In the generation stage, one dissolves the mundane world and visualizes one's chosen deity (yidam), its mandala and companion deities, resulting in identification with this divine reality. The generation stage engages creative imagination or visualization as an upaya or skillful means of personal transformation through which the practitioner (sadhaka) either visualizes a meditational deity (yidam) or refuge tree before themselves in front generation, or as themselves in self generation, to engender an alteration to their perception and/or experience of the appearance aspect of reality. The purpose of Deity yoga is to bring the meditator to the realization that the yidam or meditation deity and the practitioner are in essence the same, that they are non-dual (advaya). In the Vajrayāna Buddhism of Tibet and East Asia, which follow the Nālandā Tradition of India-Tibet-China, there are fifteen major tantric sādhanās, each connected with a specific yidam:
During the (meditation) practice of the generation stage, a practitioner (sadhaka) establishes a strong familiarity with the Ishta-deva (an enlightened being) by means of visualization and a high level of concentration.

Anuttarayoga Tantra

anuttarayogatantraHighest Yoga TantraAnuttarayoga
It is associated with the 'Father Tantra' (Wylie: pha-rgyud; pa-rgyud) class of anuttara-yoga-tantras of the Sarmapa or associated with what is known as Mahayoga Tantras by the Nyingmapa. Representations of the deity, such as a statues, paintings (Tibetan: thangka), or mandalas, are often employed as an aid to visualization in both the Generation Stage (Tibetan: Kye-rim) and the Completion Stage (Tibetan: Dzog-rim) of Anuttarayoga Tantra.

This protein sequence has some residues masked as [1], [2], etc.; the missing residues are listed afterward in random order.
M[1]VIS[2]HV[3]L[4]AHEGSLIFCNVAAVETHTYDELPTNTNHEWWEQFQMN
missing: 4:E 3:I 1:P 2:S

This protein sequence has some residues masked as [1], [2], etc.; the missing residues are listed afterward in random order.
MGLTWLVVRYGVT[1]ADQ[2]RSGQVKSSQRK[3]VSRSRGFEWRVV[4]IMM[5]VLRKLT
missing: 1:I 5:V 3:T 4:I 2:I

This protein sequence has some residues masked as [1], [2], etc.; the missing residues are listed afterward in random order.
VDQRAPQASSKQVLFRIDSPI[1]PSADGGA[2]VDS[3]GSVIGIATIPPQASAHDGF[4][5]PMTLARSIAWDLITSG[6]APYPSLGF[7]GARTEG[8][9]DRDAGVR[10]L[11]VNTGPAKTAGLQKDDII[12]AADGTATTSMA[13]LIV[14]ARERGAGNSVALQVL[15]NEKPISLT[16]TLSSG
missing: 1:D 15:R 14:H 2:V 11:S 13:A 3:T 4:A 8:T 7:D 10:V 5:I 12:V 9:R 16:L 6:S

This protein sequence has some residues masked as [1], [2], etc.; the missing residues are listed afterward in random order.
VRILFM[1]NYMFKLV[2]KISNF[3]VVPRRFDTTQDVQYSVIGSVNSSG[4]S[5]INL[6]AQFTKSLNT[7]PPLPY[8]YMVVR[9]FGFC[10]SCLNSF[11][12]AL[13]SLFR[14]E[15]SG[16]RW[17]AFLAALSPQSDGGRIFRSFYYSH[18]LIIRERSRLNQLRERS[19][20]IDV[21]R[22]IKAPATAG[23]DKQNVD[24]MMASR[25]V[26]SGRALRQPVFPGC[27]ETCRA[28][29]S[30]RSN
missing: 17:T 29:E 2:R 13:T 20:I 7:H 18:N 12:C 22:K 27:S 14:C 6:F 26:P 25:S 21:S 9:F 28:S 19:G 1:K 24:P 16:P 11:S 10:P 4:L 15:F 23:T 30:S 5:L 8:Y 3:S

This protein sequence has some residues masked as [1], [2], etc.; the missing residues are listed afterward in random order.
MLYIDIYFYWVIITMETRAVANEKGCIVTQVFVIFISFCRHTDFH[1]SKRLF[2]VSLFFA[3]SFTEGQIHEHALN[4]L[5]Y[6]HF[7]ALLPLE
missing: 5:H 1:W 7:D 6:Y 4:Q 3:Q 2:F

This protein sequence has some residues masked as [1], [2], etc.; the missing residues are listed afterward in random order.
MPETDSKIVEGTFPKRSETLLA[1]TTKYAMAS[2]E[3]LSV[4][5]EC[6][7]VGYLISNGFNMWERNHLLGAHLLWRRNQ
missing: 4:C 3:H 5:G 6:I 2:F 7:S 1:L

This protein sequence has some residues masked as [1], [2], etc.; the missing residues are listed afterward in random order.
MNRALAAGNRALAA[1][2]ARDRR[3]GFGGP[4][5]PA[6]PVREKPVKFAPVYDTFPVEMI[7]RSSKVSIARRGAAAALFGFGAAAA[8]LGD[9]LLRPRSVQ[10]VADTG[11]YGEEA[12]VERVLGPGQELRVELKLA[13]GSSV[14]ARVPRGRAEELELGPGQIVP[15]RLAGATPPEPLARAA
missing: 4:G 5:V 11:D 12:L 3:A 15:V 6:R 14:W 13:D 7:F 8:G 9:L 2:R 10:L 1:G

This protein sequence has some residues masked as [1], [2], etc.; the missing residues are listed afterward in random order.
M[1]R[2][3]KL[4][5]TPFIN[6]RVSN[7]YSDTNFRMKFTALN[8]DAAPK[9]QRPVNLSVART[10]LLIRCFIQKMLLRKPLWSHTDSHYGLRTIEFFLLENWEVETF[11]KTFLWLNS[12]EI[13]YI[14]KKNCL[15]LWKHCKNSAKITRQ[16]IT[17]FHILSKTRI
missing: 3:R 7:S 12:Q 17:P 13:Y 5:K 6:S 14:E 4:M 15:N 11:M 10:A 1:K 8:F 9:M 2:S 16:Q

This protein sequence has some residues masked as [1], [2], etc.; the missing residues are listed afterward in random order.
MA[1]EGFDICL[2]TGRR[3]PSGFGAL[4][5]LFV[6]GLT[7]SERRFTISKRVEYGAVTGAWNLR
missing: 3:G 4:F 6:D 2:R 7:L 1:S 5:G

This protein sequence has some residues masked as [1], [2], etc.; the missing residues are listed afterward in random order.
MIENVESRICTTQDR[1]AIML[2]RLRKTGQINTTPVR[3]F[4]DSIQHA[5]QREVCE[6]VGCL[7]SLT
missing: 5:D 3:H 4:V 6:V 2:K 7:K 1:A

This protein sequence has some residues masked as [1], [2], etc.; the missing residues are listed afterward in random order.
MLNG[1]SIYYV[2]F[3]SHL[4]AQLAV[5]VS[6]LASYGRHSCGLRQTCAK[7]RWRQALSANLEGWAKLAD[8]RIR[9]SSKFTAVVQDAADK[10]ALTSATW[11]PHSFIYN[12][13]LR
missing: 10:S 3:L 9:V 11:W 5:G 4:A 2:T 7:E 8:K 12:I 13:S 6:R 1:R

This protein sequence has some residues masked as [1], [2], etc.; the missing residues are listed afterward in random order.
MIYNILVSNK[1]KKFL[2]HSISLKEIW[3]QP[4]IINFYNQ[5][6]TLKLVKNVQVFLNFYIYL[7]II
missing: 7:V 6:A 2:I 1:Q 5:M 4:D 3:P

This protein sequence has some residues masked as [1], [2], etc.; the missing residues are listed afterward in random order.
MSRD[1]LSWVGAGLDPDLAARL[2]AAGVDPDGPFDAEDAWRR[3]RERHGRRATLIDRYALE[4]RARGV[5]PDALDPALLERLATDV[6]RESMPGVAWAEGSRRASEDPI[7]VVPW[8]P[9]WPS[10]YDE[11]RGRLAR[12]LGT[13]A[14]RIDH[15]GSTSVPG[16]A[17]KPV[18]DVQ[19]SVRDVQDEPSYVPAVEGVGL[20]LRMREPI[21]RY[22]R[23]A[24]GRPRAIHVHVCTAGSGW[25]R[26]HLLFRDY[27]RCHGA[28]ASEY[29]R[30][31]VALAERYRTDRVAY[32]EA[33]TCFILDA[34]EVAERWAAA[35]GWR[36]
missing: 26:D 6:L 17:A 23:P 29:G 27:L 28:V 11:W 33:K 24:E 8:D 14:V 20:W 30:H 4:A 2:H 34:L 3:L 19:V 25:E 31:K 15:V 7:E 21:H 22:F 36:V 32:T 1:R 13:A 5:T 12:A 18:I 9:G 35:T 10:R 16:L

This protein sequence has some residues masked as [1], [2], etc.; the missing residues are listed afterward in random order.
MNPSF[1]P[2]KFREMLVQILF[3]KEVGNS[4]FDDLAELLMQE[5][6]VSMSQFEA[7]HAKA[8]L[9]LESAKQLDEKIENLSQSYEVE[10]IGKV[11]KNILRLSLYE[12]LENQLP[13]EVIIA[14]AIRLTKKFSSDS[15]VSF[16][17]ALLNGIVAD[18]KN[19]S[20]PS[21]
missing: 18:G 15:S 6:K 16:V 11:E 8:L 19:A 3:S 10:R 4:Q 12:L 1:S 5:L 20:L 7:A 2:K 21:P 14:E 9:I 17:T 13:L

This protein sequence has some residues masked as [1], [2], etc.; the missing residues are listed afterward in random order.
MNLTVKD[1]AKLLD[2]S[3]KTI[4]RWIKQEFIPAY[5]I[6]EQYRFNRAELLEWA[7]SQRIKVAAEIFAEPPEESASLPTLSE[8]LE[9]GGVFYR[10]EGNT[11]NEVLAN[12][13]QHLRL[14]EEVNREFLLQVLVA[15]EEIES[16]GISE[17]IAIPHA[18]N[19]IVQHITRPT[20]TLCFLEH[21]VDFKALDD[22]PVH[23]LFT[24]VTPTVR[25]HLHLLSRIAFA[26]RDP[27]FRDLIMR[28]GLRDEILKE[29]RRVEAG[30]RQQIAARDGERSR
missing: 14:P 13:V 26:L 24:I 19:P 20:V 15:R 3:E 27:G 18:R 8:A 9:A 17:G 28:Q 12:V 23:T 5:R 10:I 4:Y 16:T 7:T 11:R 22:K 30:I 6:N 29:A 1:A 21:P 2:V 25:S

In the Deity Yoga practices of Anuttarayoga Tantra, two stages are practiced: the Generation Stage and the Completion Stage.

Refuge tree

Field of Meritone's lineage of teachers
The generation stage engages creative imagination or visualization as an upaya or skillful means of personal transformation through which the practitioner (sadhaka) either visualizes a meditational deity (yidam) or refuge tree before themselves in front generation, or as themselves in self generation, to engender an alteration to their perception and/or experience of the appearance aspect of reality.

Mahamudra

Mahāmudrāgreat sealAbhāvanā
At the path of liberation the practitioner applies mindfulness, a preparatory practice for Mahamudra or Dzogchen, to realize the inherent emptiness of every-'thing' that exists. The "wind energy" is directed and dissolved into the heart chakra, where-after the Mahamudra remains, and the practitioner is physically and mentally transformed.
Following the great Sakya exegete and philosopher Sakya pandita (1182-1251), mahāmudrā in the Sakya school is seen as the highest tantric realization, which means that mahāmudrā practice is only taken on after having been initiated into tantric practice and practicing the creation and completion stages of deity yoga.

Jigme Lingpa

Jigmed LingpaJigmé LingpaJikmey Lingpa